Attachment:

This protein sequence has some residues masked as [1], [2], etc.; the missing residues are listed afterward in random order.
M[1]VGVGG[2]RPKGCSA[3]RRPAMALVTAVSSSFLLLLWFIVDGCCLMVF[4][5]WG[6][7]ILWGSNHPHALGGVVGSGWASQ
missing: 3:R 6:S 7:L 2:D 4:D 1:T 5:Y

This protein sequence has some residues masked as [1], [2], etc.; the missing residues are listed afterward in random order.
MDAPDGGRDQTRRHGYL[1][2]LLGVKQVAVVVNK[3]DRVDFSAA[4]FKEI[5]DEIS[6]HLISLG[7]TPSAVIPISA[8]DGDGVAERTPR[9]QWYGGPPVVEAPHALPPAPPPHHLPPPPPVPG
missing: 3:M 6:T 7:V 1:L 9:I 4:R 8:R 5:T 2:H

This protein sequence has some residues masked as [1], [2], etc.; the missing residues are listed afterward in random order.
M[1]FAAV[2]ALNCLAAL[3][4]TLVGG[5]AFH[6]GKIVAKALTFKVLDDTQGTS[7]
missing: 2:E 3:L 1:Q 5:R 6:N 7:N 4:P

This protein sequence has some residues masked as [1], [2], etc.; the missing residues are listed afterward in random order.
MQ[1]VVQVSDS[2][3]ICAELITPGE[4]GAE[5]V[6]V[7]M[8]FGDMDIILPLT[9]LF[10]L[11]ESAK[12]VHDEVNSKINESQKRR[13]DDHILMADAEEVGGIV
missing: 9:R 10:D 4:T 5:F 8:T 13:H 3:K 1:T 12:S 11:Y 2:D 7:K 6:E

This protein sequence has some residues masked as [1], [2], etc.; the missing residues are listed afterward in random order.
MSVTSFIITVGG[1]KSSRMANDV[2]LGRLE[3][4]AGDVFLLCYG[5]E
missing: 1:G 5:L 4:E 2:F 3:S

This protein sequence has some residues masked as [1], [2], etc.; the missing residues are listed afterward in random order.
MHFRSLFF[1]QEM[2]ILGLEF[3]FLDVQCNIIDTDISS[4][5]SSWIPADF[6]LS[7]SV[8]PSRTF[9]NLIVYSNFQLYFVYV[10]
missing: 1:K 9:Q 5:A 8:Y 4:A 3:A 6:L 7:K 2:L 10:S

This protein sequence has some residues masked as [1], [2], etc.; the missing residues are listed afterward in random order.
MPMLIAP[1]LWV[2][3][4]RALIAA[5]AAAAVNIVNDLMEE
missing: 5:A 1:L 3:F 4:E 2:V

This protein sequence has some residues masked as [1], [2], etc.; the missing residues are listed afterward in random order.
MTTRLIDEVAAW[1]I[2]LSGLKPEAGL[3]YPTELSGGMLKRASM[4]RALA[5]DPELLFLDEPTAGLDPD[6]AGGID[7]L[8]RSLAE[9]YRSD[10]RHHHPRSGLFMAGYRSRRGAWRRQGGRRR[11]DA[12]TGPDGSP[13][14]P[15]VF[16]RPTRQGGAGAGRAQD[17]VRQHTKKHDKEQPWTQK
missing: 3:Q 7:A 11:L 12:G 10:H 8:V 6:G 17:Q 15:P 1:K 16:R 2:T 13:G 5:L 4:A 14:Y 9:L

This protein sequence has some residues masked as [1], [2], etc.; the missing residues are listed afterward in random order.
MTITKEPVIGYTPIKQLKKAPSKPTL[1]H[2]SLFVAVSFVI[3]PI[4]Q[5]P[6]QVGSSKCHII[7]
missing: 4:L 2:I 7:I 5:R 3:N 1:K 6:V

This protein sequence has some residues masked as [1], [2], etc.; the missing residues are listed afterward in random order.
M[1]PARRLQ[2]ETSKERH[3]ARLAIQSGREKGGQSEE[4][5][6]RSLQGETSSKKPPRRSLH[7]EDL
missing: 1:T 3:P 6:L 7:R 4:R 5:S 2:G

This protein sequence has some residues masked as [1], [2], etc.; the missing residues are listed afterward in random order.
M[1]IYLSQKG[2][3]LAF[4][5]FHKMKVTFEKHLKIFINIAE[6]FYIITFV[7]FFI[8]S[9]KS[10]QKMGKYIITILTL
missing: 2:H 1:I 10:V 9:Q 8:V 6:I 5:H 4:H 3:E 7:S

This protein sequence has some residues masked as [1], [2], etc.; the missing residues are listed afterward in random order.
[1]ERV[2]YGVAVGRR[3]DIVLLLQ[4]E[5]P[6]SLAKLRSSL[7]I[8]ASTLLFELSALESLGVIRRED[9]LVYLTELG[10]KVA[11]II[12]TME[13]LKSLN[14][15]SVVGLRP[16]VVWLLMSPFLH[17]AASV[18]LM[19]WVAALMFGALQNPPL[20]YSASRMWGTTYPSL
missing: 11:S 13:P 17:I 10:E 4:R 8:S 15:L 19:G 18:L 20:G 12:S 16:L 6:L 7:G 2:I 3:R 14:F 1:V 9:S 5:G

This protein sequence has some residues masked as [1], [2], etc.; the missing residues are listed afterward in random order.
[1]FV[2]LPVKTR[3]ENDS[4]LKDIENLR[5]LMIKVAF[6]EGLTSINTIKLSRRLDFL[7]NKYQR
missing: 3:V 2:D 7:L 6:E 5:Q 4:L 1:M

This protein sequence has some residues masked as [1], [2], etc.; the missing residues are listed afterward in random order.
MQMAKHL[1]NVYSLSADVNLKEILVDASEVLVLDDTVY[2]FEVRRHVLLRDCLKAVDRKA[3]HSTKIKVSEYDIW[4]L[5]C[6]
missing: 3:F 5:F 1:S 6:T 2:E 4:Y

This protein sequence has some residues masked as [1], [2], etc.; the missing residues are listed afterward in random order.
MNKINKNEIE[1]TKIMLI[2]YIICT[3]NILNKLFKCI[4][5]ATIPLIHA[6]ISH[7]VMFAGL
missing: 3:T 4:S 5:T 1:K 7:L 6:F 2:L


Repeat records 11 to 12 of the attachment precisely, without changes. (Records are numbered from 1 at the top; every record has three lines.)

This protein sequence has some residues masked as [1], [2], etc.; the missing residues are listed afterward in random order.
M[1]IYLSQKG[2][3]LAF[4][5]FHKMKVTFEKHLKIFINIAE[6]FYIITFV[7]FFI[8]S[9]KS[10]QKMGKYIITILTL
missing: 2:H 1:I 10:V 9:Q 8:V 6:I 5:H 4:H 3:E 7:S

This protein sequence has some residues masked as [1], [2], etc.; the missing residues are listed afterward in random order.
[1]ERV[2]YGVAVGRR[3]DIVLLLQ[4]E[5]P[6]SLAKLRSSL[7]I[8]ASTLLFELSALESLGVIRRED[9]LVYLTELG[10]KVA[11]II[12]TME[13]LKSLN[14][15]SVVGLRP[16]VVWLLMSPFLH[17]AASV[18]LM[19]WVAALMFGALQNPPL[20]YSASRMWGTTYPSL
missing: 11:S 13:P 17:I 10:E 4:R 8:S 15:L 19:G 18:L 20:G 12:S 16:L 6:L 7:G 2:I 3:R 14:F 1:V 9:S 5:G